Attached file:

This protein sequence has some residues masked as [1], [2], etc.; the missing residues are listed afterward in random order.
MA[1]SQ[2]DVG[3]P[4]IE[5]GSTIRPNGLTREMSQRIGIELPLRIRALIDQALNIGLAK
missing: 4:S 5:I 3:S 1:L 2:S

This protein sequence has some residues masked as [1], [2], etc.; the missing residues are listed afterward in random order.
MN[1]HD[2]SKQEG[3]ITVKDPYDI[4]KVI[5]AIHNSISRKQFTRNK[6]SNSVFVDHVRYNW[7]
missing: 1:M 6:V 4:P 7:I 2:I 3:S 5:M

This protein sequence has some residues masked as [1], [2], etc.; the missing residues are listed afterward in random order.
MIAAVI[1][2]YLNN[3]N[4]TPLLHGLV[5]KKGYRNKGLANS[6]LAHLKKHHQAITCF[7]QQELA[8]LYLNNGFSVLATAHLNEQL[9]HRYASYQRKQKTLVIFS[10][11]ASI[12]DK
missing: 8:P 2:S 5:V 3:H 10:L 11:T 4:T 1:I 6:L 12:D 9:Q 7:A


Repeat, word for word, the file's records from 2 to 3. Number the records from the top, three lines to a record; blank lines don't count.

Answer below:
This protein sequence has some residues masked as [1], [2], etc.; the missing residues are listed afterward in random order.
MN[1]HD[2]SKQEG[3]ITVKDPYDI[4]KVI[5]AIHNSISRKQFTRNK[6]SNSVFVDHVRYNW[7]
missing: 1:M 6:V 4:P 7:I 2:I 3:S 5:M

This protein sequence has some residues masked as [1], [2], etc.; the missing residues are listed afterward in random order.
MIAAVI[1][2]YLNN[3]N[4]TPLLHGLV[5]KKGYRNKGLANS[6]LAHLKKHHQAITCF[7]QQELA[8]LYLNNGFSVLATAHLNEQL[9]HRYASYQRKQKTLVIFS[10][11]ASI[12]DK
missing: 8:P 2:S 5:V 3:H 10:L 11:T 4:T 1:I 6:L 12:D 9:Q 7:A